Is analog or digital better when it comes to bullet journaling? Do you find yourself switching between using a digital tool for planning your life, and going back to regular pen and paper? You’re not alone! Here’s why it’s not necessarily a bad thing, but more about what fits you best, right now.
Ryder Carroll, the inventor of the bullet journal system, use a combination of analog and digital tools to keep his life in order. One thing he mentions in a video, where he is interviewed by Tiago Forte, is that using pen and paper helps for slowing things down – and I can only agree!
Why Leave Digital Tools Behind?
I love using digital tools, and having a digital calendar with reminders is excellent. However, when things get a little too hectic both at work and at home, I tend to return to writing things down with pen and paper. Maybe there is some truth to what Carroll mentions, that it forces me to slow down and think things through.
The digital world and everything in it is fast-paced, the analog world not so much. Writing things down with a pen is a slower process than using a keyboard. Using a stylus should mimic using a pen, but for some reason, the tactile feeling of using paper helps with the reflecting process involved.
Currently, I use my digital calendar to remind me of appointments, but as for my to-do’s at work, I’m back in a Leuchtturm 1917 I started more than a year ago. And trust me, using a book for work means no decorative style whatsoever! It’s all about function and remembering things.
Does it help? So far so good, but it’s a bit early to say. I went back to this style two weeks ago. Technically that was supposed to be a week off for me since it was spring break, but I knew I had a lot of things to do that I wouldn’t have time for the following week. The reason was simple: I had three courses to inform a new teacher about as well as trying to plan for three new ones in a subject I don’t usually teach. Caring about my students, I knew it would take some time to write things down and try not to miss anything while doing so.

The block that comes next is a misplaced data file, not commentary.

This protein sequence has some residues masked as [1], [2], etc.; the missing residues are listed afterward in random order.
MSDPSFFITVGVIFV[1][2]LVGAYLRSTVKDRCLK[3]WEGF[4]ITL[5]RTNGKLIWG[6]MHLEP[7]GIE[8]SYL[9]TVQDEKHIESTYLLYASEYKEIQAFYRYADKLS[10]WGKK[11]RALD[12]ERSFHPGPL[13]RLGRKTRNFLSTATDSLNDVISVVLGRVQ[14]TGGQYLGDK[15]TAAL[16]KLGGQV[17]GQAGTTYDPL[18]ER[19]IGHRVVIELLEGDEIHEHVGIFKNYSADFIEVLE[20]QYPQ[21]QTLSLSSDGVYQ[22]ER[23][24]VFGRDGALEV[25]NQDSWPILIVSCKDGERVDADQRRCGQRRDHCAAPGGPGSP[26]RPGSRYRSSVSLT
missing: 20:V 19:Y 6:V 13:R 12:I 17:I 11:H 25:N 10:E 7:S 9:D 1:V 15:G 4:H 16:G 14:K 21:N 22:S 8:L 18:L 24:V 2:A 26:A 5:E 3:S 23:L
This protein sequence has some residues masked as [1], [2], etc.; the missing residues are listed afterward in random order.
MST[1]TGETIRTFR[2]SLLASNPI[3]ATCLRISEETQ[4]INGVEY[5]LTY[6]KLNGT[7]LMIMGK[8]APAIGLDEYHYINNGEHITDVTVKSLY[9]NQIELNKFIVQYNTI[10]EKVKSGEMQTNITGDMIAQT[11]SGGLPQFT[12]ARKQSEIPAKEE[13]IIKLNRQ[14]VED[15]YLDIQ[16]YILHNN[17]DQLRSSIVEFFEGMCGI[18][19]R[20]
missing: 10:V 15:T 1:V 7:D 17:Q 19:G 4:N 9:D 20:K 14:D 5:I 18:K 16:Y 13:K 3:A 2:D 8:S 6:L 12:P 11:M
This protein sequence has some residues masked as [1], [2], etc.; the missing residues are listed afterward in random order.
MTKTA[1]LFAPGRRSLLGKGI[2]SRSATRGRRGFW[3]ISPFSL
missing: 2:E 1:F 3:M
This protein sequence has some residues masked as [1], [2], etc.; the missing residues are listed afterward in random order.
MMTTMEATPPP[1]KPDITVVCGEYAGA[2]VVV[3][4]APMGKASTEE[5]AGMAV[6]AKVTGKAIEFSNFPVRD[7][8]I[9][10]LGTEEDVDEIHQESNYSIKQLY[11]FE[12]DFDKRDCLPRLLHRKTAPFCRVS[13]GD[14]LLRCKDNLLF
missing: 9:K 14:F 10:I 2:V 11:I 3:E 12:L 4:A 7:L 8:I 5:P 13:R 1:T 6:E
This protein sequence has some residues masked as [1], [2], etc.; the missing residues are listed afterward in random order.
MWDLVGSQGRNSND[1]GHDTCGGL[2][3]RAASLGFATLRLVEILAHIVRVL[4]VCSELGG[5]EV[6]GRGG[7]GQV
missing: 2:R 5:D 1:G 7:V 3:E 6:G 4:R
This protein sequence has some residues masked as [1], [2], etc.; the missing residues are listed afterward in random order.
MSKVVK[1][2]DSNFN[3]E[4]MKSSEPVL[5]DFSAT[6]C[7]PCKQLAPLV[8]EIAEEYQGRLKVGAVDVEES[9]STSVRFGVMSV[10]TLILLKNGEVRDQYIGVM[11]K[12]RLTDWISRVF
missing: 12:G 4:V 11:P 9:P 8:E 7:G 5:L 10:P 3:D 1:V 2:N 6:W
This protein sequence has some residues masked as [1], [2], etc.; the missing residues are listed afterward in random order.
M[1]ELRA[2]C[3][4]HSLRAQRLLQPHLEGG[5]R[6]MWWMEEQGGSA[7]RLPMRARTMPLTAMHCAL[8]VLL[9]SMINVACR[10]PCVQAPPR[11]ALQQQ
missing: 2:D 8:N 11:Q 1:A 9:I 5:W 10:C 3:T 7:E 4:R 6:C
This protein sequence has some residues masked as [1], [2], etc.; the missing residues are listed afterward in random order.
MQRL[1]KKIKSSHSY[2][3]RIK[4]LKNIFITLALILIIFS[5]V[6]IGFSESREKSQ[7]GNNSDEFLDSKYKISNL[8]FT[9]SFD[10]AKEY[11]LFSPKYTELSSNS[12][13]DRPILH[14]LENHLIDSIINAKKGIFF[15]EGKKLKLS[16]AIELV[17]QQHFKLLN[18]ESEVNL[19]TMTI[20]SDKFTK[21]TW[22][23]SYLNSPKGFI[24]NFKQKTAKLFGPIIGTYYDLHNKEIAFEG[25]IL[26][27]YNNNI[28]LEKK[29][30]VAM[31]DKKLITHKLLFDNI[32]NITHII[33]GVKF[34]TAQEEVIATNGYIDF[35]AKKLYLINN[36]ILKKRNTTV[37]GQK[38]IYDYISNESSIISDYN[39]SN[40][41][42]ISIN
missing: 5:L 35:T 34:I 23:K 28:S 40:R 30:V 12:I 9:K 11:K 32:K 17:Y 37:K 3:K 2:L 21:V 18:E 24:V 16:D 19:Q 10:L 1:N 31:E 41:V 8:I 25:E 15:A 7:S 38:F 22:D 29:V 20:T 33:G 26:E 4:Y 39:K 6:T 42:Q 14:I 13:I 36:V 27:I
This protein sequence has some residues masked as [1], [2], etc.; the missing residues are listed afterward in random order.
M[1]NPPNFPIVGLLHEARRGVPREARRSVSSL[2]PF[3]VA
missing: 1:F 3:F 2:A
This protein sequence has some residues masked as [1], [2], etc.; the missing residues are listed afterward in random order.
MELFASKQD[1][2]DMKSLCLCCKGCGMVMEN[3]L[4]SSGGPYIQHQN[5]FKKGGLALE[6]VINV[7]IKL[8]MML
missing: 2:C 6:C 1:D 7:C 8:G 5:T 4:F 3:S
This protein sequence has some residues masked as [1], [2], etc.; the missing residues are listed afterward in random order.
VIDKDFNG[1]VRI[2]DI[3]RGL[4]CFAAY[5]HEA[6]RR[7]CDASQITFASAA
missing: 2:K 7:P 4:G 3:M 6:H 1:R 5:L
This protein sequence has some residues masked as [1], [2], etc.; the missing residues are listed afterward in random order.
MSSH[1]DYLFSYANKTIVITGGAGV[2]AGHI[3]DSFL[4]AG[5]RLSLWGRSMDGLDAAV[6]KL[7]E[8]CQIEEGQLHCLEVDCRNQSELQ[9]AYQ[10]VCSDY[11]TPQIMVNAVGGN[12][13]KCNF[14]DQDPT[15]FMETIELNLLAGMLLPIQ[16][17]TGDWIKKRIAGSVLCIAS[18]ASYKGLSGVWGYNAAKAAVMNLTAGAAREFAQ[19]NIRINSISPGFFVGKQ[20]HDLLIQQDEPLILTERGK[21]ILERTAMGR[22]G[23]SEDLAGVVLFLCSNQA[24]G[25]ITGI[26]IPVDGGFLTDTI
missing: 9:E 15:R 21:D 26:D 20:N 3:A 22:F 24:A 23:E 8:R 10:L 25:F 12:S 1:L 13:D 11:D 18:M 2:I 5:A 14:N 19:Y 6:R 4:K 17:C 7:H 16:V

Why Go Back to Pen and Paper?
Last week was hectic, and this one has been as well but hopefully, things will slow down a bit very soon. I still have a lot to learn, since I’m not trained in teaching about networks, web design or communication, ICT, and service – but I try! I still have some background support from the previous teacher here, but I still feel the need to pick up new skills quickly!
Web design? Well, I have experience blogging and redesigned this site last summer. I need to brush up on my skills a bit, but at least I know the basics and have used WordPress before.
Computers and ICT? I taught this course the previous year and have two groups with two different ways of providing material. For one group, I use Cisco’s Netacad and the course IT Essentials. In the other group, it’s more mixed material, but I also have this group in networking courses and web design.
Networking? Again, it’s the first year I teach this so I don’t expect it to be perfect by any means. This is also where I feel the greatest need to pick up knowledge. If you’re completely new to networks, I can recommend taking a look at Cisco’s learning site Skillsforall. It’s free to use and some courses provide digital badges – gamification at its best right?
So Is Analog or Digital Better?
So what’s the takeaway here? When it comes to being reminded of upcoming events, digital tools win hands down. When it comes to sitting down, reflecting, and prioritizing what you need to focus on for the week? I’d say analog is better off here. That being said, you can combine the two. One way is to make a brain dump on paper for the coming week, then move things to a digital planner or calendar.
What are your preferences? Do you use analog or digital tools for planning your weeks? Or do you prefer a hybrid of the two?